Bump Stock Ban Bills Look Dead In Congress

By on October 27, 2017

Remember the Las Vegas shooting on October 1 that was the largest mass murder in American history, with 58 people dead and 546 injured? It was less than a month ago. But the roiling waters of bad news and controversy that seem to be the new normal in the Trump era – Weinstein, Niger, Trump dissing a Gold Star widow, Corker and Flake slamming Trump, specious tax reform, to name some but hardly all – seem to have washed Stephen Paddock’s heinous armed rampage largely out of the public consciousness.

And that’s just what the National Rifle Association (NRA) and anti-gun control forces want. Despite the initial calls for something to be done (just like those after every previous gunfire rampage in recent years), including what Think Progress aptly calls the “soft support from the godforsaken NRA, even,” bills to ban bump stocks in both the Senate and House have fizzled out and look to be flatlining.

As a story on The Daily Beast on Tuesday points out, “Congressional aides and issue advocates say they see no viable path for passing even the most promising bill: an effort to ban the manufacturing and sale of bump stocks, which were used by the Las Vegas shooter to essentially turn his semi-automatic weapons into fully automatics ones.”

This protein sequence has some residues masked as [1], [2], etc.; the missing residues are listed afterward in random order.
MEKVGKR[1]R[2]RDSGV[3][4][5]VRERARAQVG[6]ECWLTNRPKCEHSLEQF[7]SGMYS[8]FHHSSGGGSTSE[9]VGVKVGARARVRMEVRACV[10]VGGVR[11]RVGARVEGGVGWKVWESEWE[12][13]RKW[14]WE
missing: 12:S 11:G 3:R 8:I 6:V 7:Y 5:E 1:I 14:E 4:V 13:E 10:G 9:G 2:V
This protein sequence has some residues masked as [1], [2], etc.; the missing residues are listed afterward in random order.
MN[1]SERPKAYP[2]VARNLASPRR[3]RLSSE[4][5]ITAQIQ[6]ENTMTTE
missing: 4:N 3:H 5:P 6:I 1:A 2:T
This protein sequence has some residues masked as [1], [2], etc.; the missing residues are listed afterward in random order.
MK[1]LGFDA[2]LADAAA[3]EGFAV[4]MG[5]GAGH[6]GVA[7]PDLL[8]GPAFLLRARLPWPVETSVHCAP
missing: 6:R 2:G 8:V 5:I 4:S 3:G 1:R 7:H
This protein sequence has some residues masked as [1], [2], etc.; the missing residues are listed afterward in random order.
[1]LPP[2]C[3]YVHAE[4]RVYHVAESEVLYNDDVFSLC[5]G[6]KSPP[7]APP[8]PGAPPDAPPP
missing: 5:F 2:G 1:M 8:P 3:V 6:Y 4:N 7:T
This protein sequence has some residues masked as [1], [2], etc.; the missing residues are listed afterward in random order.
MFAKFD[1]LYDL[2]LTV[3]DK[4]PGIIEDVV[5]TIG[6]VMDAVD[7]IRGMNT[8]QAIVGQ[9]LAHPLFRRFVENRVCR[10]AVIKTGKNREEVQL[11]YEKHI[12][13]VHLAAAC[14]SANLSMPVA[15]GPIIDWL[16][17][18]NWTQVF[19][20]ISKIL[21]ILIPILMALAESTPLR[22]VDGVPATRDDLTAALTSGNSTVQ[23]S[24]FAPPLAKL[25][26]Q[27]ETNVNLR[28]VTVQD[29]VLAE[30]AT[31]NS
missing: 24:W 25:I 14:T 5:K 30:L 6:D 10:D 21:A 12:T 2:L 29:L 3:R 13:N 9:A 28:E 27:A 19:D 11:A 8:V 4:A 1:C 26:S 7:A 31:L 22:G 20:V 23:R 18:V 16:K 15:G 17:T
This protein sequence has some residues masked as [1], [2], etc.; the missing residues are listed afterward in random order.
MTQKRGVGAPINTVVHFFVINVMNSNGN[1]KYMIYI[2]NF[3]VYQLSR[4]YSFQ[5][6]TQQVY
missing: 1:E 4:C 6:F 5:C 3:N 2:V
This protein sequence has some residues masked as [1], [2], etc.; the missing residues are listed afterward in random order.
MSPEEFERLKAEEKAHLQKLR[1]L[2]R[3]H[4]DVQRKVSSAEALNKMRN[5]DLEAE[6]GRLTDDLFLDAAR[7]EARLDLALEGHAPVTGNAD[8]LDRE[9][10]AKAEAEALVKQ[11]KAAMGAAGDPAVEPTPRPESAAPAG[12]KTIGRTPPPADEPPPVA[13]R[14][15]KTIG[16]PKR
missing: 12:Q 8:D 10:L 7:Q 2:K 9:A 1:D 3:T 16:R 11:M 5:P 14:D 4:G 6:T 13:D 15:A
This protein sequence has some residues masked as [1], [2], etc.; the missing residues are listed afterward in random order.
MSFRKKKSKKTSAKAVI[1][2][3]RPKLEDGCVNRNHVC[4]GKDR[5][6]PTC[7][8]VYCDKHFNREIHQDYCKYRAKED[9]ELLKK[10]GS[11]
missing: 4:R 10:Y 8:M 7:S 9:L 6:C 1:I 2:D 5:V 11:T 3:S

It quotes one Democratic congressional aide as saying, “Depressing but not surprising.” Another said, “It’s pathetic.”

Two bills to ban bump stocks were introduced in the House. One was a bipartisan measure from Representatives Carlos Curbelo (R-FL) and Seth Moulton (D-MA) with 10 co-sponsors from each party. The other had 173 Democrats as sponsors. Daily Beast sources say neither looks likely to make it out of the House Judiciary Committee.

Senator Dianne Feinstein (D-CA) introduced a bump stock bill that not even a single Republican signed onto. That one appears stalled as well in the Senate Judiciary Committee.

The NRA suggested that bump stocks could be regulated by the Bureau of Alcohol, Tobacco & Firearms (ATF). But as Daily Beast noted, “the ATF Association, which consists of current and former ATF employees, has said that they do not have the authority to actually regulate bump stocks since current law prohibits them from regulating accessories.”

A Google Trends graph printed by Think Progress shows how, by the middle of this month, interest in bump stocks plummeted to near zero.

As one of the congressional aides who spoke to Daily Beast noted, this fall-off happens after every mass shooting interest. “You get a week of ‘We are going to do something,’ and then it’s forgotten. It sucks and it’s a shame. After the next gun incident, I’m sure this will come back up.”